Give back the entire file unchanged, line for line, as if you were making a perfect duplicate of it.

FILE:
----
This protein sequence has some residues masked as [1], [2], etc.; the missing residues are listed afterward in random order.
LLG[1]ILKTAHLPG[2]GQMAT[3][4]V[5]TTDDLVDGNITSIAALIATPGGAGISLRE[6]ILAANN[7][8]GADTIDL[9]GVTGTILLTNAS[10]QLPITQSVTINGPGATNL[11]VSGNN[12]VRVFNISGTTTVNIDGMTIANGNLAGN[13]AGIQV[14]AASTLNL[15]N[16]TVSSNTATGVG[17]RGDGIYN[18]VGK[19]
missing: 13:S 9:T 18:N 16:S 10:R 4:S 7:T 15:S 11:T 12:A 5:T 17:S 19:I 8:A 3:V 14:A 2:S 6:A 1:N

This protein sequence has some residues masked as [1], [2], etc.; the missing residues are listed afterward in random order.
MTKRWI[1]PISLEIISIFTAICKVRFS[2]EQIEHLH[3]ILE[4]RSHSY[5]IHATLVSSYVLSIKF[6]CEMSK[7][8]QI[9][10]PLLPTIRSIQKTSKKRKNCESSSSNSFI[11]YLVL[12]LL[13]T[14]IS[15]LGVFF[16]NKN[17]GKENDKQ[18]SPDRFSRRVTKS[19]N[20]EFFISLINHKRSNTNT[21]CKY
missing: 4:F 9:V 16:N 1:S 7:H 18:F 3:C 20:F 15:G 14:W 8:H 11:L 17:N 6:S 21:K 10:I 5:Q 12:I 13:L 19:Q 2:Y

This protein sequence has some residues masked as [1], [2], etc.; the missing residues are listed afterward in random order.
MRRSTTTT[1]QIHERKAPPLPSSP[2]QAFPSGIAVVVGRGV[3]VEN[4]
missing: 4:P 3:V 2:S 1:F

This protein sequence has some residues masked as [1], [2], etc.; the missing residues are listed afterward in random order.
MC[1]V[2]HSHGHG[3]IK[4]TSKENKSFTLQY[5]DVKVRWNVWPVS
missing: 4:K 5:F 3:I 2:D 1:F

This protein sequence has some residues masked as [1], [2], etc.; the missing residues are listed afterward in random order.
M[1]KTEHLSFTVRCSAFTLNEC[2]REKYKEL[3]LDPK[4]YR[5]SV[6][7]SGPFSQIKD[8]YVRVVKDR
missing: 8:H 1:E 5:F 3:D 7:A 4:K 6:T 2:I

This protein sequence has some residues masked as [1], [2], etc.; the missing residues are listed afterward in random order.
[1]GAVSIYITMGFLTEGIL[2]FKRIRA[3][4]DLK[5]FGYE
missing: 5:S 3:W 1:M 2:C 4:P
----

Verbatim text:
This protein sequence has some residues masked as [1], [2], etc.; the missing residues are listed afterward in random order.
LLG[1]ILKTAHLPG[2]GQMAT[3][4]V[5]TTDDLVDGNITSIAALIATPGGAGISLRE[6]ILAANN[7][8]GADTIDL[9]GVTGTILLTNAS[10]QLPITQSVTINGPGATNL[11]VSGNN[12]VRVFNISGTTTVNIDGMTIANGNLAGN[13]AGIQV[14]AASTLNL[15]N[16]TVSSNTATGVG[17]RGDGIYN[18]VGK[19]
missing: 13:S 9:T 18:N 16:S 10:R 4:S 7:T 15:S 11:T 12:A 5:T 17:S 19:I 8:A 3:V 14:A 2:S 6:A 1:N

This protein sequence has some residues masked as [1], [2], etc.; the missing residues are listed afterward in random order.
MTKRWI[1]PISLEIISIFTAICKVRFS[2]EQIEHLH[3]ILE[4]RSHSY[5]IHATLVSSYVLSIKF[6]CEMSK[7][8]QI[9][10]PLLPTIRSIQKTSKKRKNCESSSSNSFI[11]YLVL[12]LL[13]T[14]IS[15]LGVFF[16]NKN[17]GKENDKQ[18]SPDRFSRRVTKS[19]N[20]EFFISLINHKRSNTNT[21]CKY
missing: 4:F 9:V 16:N 1:S 7:H 18:F 3:C 20:F 15:G 14:W 8:H 11:L 17:N 6:S 21:K 10:I 5:Q 12:I 13:L 19:Q 2:Y

This protein sequence has some residues masked as [1], [2], etc.; the missing residues are listed afterward in random order.
MRRSTTTT[1]QIHERKAPPLPSSP[2]QAFPSGIAVVVGRGV[3]VEN[4]
missing: 4:P 3:V 2:S 1:F

This protein sequence has some residues masked as [1], [2], etc.; the missing residues are listed afterward in random order.
MC[1]V[2]HSHGHG[3]IK[4]TSKENKSFTLQY[5]DVKVRWNVWPVS
missing: 4:K 5:F 3:I 2:D 1:F

This protein sequence has some residues masked as [1], [2], etc.; the missing residues are listed afterward in random order.
M[1]KTEHLSFTVRCSAFTLNEC[2]REKYKEL[3]LDPK[4]YR[5]SV[6][7]SGPFSQIKD[8]YVRVVKDR
missing: 8:H 1:E 5:F 3:D 7:A 4:K 6:T 2:I

This protein sequence has some residues masked as [1], [2], etc.; the missing residues are listed afterward in random order.
[1]GAVSIYITMGFLTEGIL[2]FKRIRA[3][4]DLK[5]FGYE
missing: 5:S 3:W 1:M 2:C 4:P